Bass is a bit colored, so while it reaches a deep sub, it’s also enhanced on its mid side. However, this doesn’t fall on the midrange at all, giving a sense of a dark – yet unobtrusive – background. The driver dedicated to that area is a dynamic one, so – as expected – the bass it’s pretty dense, but quick at the same time. It’s got that punch, though it’s very controlled and pleasant to listen to.

Mids are clear and crisp, with an amazing instrument separation – same impression on treble – and just a slight U, which is probably one of the flatter that I’ve heard. I cannot say this is a flat signature, but it’s so balanced and well-tuned that I truly believe you can use this set for monitoring and mastering, too. Voices on the midrange are full and embracing, and they never fall under the instruments. It’s not the best set for catching micro-details, but I didn’t feel the need of hearing more of them. For music listening, they are nearly perfect. For music production, this could be a discriminant.

Treble is a bit elevated, and it has sometimes a touch of brightness – which I like until it becomes sibilance. Here there are sometimes some sparkles of sibilance, but nothing too bad. I listen to Italian music a lot, and it has many “s”. Vocals are incredibly airy, this is truly a set which shines on both voice reproduction and instrumentals. Drums are really enjoyable, too, due to a tuning which can be described as natural and balanced. The Ufo-112 are never fatiguing, neither for their fit nor for their signature. They are very light, too, so they kind of disappear when you wear them.

Soundstage is wider and deeper than average. These aren’t the widest monitors I’ve ever used (those are the Mason V3, or the ADVANCED M4 to remain on a budget) nor the deepest (those are the RevoNext QT3), but they are better than most of my whole collection. And imaging is truly impressive, very precise and reliable. In general, I would describe this sound as “buttery” and smooth, with a noteworthy extension both in the sub-bass and the top highs. I like the lack of background noise. The transient response is so good that I believe I’m listening to the best set I’ve ever tried. The harmonics are all there – I’ve underlined the lack of some treble ones on the UM Mason V3 review – and they are full bodied, better than any other IEM I have and on par with the AudioSense T800 (which have an inferior tuning, though, in my opinion).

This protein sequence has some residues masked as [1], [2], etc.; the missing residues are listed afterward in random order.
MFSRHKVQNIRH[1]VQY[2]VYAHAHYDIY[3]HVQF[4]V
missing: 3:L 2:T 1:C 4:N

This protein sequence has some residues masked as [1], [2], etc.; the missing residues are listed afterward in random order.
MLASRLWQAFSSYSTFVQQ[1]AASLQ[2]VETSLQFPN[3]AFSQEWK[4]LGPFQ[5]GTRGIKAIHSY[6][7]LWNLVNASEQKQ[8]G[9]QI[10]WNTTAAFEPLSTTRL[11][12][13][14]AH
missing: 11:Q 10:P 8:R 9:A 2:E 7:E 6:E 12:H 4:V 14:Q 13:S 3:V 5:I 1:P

BGVP DM6: these are pretty cheaper, but they are some good monitors. They have a much closer stage, and a much darker sound. Bass is more prominent on the DM6, and it’s a bit quicker, but less bodied. The 112 are more bodied and natural sounding, while the DM6 are more faced to details. The 112 are much airier and clearer. Overall, the 112 are a better set (but they effectively cost about twice).

AudioSense T800: if the DM6 were last years’ most hyped IEMs, the T800 may be this years’ ones. They are amazing, but I believe the 112 are a better product for many reasons. The T800 can reproduce every micro detail and they are unbeaten in my collection. But they are very bright and fatiguing for music listening, while they are perfect for monitoring and recording/mastering. The comfort is much superior on the 112 (T800 are like customs, like the DM6, but they house more drivers so they are bigger; for my ears they are great, but after some time they are fatiguing). I believe the Ufo-112 are an easier choice for the ones searching for a good music listening tool, while the T800 are better if you need a super precise monitor. More info about them in my review here.




UfoEar is a pretty new brand, which is introducing some new models right in this period in various audio fairs around the East. Actually, they sell the 112 and the 111 on their AliExpress store, while some more products can be found on other non-West-proof stores. If you tell me, these are one of the better products I’ve ever tried (not only one of the better IEMs). They have a nice and original presentation, some good accessories, a great cable, good materials and a precise and solid build quality, high level drivers and a mature tuning. This sound is worth every penny, even if it’s not cheap. Western brands would sell something like this for much, much more money. I have never been so happy to find a new brand, thanks to a brilliant product like this. Absolutely recommended. I’ll update the review when I’ll try them with an Ares Audio’s upgrade cable: stay tuned!




  • Accessories (cable, tips; and the case is great)

  • Design and weight

  • Build quality

  • Fit

  • Tuning

  • Smoothness

  • Full-bodied sound



  • A bit sibilant sometimes

  • The holder for the ear tips is not convenient to carry